US Supreme Court won't stop Alabama gay marriage

WASHINGTON DC, USA – Alabama became the 37th US state to allow gay marriages Monday, February 9, after the US Supreme Court refused to take up an appeal to block them.

The southern state had asked the top court to halt the unions until it rules on same-sex marriages nationwide later this year.

But the Supreme Court declined to hear the state's case, and probate judges began issuing marriage licenses and officiating weddings.

Two of the 9 Supreme Court justices dissented from the majority's decision.

"I regret the Supreme Court's decision not to stay the federal district court's ruling until the high court finally settles the issue this summer," said Alabama Attorney General Luther Strange, who had filed the state's motion, said in a statement.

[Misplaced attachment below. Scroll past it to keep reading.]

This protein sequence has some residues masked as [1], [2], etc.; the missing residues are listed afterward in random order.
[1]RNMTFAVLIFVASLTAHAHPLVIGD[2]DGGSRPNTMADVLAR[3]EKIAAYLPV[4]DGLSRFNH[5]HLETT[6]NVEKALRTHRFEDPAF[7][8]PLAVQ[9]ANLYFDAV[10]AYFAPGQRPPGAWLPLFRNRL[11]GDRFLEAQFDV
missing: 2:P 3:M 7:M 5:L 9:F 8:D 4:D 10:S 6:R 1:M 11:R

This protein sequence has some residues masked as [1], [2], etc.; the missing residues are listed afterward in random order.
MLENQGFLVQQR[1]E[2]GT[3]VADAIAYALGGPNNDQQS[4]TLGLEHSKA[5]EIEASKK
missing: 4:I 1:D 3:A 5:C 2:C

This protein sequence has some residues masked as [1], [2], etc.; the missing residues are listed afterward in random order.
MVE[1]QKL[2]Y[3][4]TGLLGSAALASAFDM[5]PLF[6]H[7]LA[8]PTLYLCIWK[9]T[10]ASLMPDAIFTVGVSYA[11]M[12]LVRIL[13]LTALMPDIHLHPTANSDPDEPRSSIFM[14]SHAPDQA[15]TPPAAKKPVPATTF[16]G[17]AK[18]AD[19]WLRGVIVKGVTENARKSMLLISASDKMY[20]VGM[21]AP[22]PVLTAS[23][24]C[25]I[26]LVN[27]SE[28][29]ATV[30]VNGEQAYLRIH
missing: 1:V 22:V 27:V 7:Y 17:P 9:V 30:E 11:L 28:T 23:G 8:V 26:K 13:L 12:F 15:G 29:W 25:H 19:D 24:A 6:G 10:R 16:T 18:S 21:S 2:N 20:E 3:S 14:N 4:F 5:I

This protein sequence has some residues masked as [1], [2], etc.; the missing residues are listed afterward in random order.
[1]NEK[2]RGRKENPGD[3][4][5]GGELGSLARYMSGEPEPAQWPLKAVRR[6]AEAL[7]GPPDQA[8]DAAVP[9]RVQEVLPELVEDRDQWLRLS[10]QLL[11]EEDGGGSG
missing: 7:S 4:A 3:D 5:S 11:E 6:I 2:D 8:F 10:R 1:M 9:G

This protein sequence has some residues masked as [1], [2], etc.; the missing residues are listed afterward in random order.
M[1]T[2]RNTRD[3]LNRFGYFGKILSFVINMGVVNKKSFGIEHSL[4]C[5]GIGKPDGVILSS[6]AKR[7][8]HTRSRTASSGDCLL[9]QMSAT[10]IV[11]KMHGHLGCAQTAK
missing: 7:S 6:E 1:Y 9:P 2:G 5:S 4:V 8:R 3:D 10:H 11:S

"In the absence of a stay, there will likely be more confusion in the coming months leading up to the Supreme Court's anticipated ruling on the legality of same-sex marriage."

Strange's office does not issue marriage licenses, perform marriage ceremonies or issue adoption certificates, an authority that rests with probate judges, who can then decide whether to do so or not for gay couples.

Gay rights cases will be argued in April before the Supreme Court, which is due to issue a historic ruling in late June.

Alabama had banned gay marriages. But a federal court struck down the ban, saying it violated the 14th Amendment of the US Constitution that guarantees equal rights and protections.

Two conservative justices of the high court, Clarence Thomas and Antonin Scalia, said Alabama should have been able to have its case heard along with those of Kentucky, Michigan, Ohio and Tennessee in April.

"Today's decision represents yet another example of this court's increasingly cavalier attitude toward the states," they wrote in their dissenting opinion. 

"Over the past few months, the court has repeatedly denied stays of lower court judgments enjoining the enforcement of state laws on questionable constitutional grounds." –